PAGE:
the fastest way to get spoiled on something is to fail repeatedly. the easiest way to avoid failure is to know what you're doing.

so, chris, my suggestion is that you should probably read www.howtobrew.com


Agreed :D
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kdroberts

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Post Mon Jul 25, 2005 10:37 am

I would try to avoid the kit cans of larger as almost all of them are not actually larger. If you want to brew real larger then you will need some way of keeping the fermentation much colder than room temperature. Whenever I drank that type of kit larger it always tatsed more like a very low hopped pale ale.
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Denny

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Post Mon Jul 25, 2005 10:45 am

kdroberts wrote:I would try to avoid the kit cans of larger as almost all of them are not actually larger. If you want to brew real larger then you will need some way of keeping the fermentation much colder than room temperature. Whenever I drank that type of kit larger it always tatsed more like a very low hopped pale ale.


LAGER...it's LAGER, not LARGER!!! :lol:
Life begins at 60....1.060, that is.

www.dennybrew.com
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kdroberts

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Post Mon Jul 25, 2005 11:03 am

Denny wrote:
kdroberts wrote:I would try to avoid the kit cans of larger as almost all of them are not actually larger. If you want to brew real larger then you will need some way of keeping the fermentation much colder than room temperature. Whenever I drank that type of kit larger it always tatsed more like a very low hopped pale ale.


LAGER...it's LAGER, not LARGER!!! :lol:


Must be my west country accent coming through in text form!
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Scooter36

Post Mon Jul 25, 2005 11:27 am

What no one mentioned specifically is that OG can give you a fair estimate of the amount of Alcohol the beer will result in. Something that's important to every brewer!

And no, you don't need to be able to do or know anything other than follow directions to make a beer. Hope it turns our good! It's a fun hobby and very rewarding. Once you finish this batch, let us know how it turns out.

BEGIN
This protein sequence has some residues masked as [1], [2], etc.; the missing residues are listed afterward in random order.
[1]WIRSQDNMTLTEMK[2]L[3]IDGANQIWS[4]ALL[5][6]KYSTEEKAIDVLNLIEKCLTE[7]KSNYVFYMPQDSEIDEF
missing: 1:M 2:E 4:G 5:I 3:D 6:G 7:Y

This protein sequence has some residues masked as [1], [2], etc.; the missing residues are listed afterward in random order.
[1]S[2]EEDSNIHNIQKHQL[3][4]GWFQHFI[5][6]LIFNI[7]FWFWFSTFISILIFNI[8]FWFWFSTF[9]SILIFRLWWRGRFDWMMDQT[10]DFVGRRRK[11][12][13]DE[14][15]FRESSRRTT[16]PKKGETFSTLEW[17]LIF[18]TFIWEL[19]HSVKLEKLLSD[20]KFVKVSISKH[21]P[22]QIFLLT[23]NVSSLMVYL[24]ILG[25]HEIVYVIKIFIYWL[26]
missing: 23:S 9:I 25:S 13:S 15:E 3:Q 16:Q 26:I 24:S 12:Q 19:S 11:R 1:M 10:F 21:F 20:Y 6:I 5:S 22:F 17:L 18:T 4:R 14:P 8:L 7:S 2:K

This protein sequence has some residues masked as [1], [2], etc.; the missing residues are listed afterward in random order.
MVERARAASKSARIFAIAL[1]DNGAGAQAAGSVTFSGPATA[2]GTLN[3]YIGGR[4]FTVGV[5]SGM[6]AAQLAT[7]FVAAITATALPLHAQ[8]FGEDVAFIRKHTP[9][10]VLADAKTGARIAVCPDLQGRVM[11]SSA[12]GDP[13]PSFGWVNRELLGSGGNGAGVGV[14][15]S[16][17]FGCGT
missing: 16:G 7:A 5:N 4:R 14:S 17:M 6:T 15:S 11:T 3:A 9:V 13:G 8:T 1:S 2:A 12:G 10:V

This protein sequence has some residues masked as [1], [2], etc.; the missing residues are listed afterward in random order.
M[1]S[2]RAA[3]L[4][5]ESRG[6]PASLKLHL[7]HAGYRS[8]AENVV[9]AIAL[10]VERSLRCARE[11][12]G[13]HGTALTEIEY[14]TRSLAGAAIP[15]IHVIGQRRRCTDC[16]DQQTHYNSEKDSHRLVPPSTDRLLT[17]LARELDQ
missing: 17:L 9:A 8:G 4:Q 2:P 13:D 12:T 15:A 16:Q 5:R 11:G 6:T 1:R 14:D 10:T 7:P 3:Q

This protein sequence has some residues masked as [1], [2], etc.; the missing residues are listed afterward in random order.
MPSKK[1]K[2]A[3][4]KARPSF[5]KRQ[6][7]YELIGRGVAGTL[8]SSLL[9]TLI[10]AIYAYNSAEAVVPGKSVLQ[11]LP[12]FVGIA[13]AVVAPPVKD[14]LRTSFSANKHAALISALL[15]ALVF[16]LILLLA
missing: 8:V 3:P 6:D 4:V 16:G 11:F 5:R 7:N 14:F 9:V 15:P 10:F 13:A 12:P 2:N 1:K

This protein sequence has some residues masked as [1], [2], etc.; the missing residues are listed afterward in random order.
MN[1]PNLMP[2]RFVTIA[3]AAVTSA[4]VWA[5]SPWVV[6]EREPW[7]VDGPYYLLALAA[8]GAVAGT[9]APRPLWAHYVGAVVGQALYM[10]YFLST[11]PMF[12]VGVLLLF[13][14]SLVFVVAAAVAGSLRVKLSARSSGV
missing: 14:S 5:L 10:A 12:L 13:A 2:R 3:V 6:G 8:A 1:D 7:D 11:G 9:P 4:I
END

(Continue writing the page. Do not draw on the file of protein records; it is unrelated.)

And if you ever want to know how to make better beer this is just the place to come to -- most kits like the one you're using result in beers that mostly taste the same.
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stumptowner

Post Mon Jul 25, 2005 9:20 pm

It's not important for you to know Original Gravity when you are making a kit beer or following an extract recipe.
it can tell you a bit about your beer, and the expected potential amount of alcohol if your yeasts do a terrific job.

But really, you don't need to know this for your first brew. Just follow the direcitons on the kit, and you'll make some beer. And it will probably be pretty good, and it might even be great.

As you get more comfortable with the process, you'll probably want to play around with a hydrometer and follow the gravity readings as your beer ferments. You'll learn a lot about beer making, as you actually make it.
There are lots of places to read about making beer .. You've probably already heard of Palmers' How To Brew website and book. Some of the websites can seem kind of intimidating because they can get too technical when you're just getting started. Later on, you'll probably really enjoy the technical aspects.

I'll bet you have a lot of fun when you make your brew, and I'll bet you do just fine! Even if you never test the OG!
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chris_newton

Post Tue Jul 26, 2005 1:19 am

thanks for all your help

i will post my results from batch!